The past few months Ruben Farrus (Casa Rara's director/co-producer/game wizard) and I had multiple Zoom meetings where we tried to parse the game lore and world for Mini-Maker. For me, this is a dream job come true.
Here's my embarrassing secret: While my writing background sits in film scripts, short stories, and poetry (which I'm taking my Masters in), I have never in my life written a video game. Sure, I know how to build a world/setting/plot, but I wasn’t so sure how this could actually be applied to a video game. Not to mention, video games are more often than not a "group effort"--something poets/story writers don't always get the chance to explore as much.
So, here's my first of a few Game Writing blogs for those of us who are in a similar position to where I was not too long ago. For those who know they love to write, maybe already are building games on a technical level, but have no idea how to bring their writing chops to the next level ( look, a game pun). Heck, this could be for folks who can write DnD sessions, LARPs, online RPs, but have never had the chance to apply it to a game setting!
Here's my suggestions as to where to begin:
1. Reach out to game writers, read about game writers, and play (you guessed it) games.
Sounds easy enough, yeah? Er...sort of. One of the first things I did when I realized I wanted to write games was reach out to people. I joined Facebook groups, I pinged writers on Twitter, and looked into smaller indie game companies to see if any internships were available.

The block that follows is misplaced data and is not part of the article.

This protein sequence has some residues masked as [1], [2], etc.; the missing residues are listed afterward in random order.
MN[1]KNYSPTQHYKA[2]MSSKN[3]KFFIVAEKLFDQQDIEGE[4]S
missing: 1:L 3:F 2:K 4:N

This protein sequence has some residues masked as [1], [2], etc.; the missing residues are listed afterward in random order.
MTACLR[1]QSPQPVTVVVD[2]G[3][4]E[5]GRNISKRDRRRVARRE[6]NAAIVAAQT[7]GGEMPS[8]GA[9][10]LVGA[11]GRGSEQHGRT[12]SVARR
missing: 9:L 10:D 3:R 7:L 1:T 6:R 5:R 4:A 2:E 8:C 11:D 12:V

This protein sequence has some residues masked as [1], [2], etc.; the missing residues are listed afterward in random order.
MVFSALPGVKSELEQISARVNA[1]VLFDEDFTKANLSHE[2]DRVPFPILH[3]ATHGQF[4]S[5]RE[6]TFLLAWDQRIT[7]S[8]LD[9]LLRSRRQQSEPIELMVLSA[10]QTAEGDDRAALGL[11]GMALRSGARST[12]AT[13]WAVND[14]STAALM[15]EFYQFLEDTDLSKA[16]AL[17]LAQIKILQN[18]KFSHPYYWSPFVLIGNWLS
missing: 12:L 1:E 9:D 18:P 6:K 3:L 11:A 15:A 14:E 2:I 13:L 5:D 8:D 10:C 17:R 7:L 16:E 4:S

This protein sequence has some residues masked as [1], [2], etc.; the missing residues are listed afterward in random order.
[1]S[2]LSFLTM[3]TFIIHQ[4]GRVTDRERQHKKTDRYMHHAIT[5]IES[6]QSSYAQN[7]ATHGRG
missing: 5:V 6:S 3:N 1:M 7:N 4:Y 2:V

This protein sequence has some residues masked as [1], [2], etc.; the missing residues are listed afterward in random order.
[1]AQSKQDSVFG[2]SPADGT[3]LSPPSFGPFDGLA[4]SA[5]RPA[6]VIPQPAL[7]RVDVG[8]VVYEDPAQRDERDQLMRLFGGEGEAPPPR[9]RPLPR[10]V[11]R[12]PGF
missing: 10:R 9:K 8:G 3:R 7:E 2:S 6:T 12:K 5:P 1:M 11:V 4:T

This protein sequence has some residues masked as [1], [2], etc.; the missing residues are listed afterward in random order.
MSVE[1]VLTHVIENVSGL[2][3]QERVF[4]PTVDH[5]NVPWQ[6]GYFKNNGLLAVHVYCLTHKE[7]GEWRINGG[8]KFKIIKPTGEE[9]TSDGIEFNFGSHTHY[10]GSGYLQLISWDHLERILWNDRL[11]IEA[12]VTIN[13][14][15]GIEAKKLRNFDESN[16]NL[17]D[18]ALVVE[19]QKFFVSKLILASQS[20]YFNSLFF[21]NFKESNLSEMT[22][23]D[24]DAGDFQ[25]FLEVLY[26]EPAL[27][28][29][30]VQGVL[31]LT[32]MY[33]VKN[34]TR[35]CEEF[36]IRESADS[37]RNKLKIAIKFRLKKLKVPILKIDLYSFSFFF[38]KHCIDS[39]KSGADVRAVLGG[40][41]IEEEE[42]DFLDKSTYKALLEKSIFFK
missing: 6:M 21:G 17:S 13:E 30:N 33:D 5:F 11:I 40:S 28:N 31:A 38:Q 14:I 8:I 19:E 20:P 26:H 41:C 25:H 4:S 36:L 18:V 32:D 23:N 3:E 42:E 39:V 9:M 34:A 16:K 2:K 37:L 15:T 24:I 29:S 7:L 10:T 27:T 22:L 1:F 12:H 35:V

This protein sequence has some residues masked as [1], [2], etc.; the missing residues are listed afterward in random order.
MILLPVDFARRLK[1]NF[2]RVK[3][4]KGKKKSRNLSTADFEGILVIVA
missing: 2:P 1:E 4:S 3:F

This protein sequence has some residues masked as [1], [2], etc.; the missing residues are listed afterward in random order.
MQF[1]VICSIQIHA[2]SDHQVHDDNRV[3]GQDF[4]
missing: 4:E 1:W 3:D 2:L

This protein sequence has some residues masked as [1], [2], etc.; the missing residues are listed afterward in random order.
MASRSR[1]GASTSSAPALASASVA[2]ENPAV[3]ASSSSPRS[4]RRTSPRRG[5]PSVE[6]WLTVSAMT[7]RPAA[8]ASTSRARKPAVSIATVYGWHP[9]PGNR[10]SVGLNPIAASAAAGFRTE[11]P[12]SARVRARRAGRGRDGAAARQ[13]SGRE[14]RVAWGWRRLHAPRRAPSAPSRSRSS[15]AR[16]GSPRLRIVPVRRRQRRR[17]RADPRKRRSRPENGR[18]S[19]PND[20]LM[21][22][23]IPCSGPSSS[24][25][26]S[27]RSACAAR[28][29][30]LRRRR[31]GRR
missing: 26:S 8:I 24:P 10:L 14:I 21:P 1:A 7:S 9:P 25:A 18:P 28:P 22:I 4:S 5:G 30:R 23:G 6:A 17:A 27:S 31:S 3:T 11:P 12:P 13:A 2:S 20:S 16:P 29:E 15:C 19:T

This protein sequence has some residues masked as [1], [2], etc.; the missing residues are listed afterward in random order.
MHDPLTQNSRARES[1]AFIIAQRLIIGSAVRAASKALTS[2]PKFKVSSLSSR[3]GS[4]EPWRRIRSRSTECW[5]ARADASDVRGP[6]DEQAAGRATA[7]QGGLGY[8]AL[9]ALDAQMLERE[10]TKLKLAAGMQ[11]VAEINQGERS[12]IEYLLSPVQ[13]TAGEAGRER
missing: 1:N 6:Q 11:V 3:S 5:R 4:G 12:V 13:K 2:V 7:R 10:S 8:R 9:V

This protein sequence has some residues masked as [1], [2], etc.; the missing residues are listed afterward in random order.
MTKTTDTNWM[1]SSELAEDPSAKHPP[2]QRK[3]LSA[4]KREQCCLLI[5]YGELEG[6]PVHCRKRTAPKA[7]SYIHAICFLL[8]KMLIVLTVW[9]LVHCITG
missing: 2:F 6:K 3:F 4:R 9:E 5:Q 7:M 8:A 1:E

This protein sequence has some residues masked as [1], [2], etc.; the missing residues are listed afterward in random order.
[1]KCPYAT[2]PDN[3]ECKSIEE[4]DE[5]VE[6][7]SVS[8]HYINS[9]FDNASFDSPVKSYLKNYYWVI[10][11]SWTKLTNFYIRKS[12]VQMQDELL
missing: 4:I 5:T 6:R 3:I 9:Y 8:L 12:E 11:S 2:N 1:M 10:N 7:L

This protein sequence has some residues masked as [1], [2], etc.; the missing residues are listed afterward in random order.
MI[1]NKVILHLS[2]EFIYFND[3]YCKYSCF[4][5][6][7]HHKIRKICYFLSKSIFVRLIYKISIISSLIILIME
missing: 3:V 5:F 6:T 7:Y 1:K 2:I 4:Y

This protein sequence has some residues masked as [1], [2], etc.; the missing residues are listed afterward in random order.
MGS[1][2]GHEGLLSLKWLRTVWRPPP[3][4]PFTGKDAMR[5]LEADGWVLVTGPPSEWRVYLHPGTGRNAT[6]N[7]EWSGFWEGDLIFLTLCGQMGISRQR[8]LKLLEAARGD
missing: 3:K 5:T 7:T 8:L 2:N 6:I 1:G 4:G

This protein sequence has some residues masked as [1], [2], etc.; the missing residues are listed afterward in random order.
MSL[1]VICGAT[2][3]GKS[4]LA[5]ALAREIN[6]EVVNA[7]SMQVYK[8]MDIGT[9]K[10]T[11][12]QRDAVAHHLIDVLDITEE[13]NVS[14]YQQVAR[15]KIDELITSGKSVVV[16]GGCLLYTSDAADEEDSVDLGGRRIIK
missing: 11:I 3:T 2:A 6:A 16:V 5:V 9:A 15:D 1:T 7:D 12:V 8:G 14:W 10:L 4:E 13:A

On one occasion, I noticed the game writer for one of my favourite games (*cough* Dragon Age: Inquisition *cough*) had written something nice on a picture of my makeup inspired by a poetry book. It figures she was also a poet/poetry fan! While her inbox was closed, I took the leap and directly responded to her compliment asking politely if she was willing to answer some of my questions regarding how she began her career. She said yes!
People love to chat games, their careers, and overall are usually happy to help you so much as you're not over-the-top, demanding, or even requesting a job outright. Remember, be curious and kind.
2. Use all your skills to pave your path!
How I landed up at Casa Rara Studio is some amalgamation of luck, persistence, privileges granted to me, and the power of social and financial anxiety. Despite this, I'm sharing this with you in hopes you'll find some value from my journey. I initially reached out to one of the people running another Montreal studio about writing internships/any assistance they may need, and while they weren't looking currently, they let me know about another small Montreal company who specifically was interested in uplifting marginalized writers into games.
I basically played e-mail tag and shortly reached out to them as well with my resume and portfolio. Once again, while they didn't have any available positions, they said they'd keep an eye out for me. This stresses the importance of always having a portfolio ready--I sent film scripts, poetry, book reviews and stories to show my versatility.
Lo-and-behold, a month or so later, they let me know about an opportunity at Casa Rara as a Community Manager. They figured with my background in writing/business/social media I could maybe flex my muscles and give it a shot--so I did.
3. Find a mentor!
The rest is history, as you can probably see. However, I made sure to take any opportunity I could to engage with creative writing (like writing blogs, suggesting plot ideas when it was appropriate, etc), show my passion for our game, and share my own work.
Ruben, who is a video game veteran, saw my drive and looped me into the game lore. At indie game studios, where people wear many hats, this is totally possible! Community Management is something I love to do as it is, but to mix this with writing? It makes for an awesome gig.
- Syd Lazarus
Community Manager/Writing Goblin of Casa Rara Studio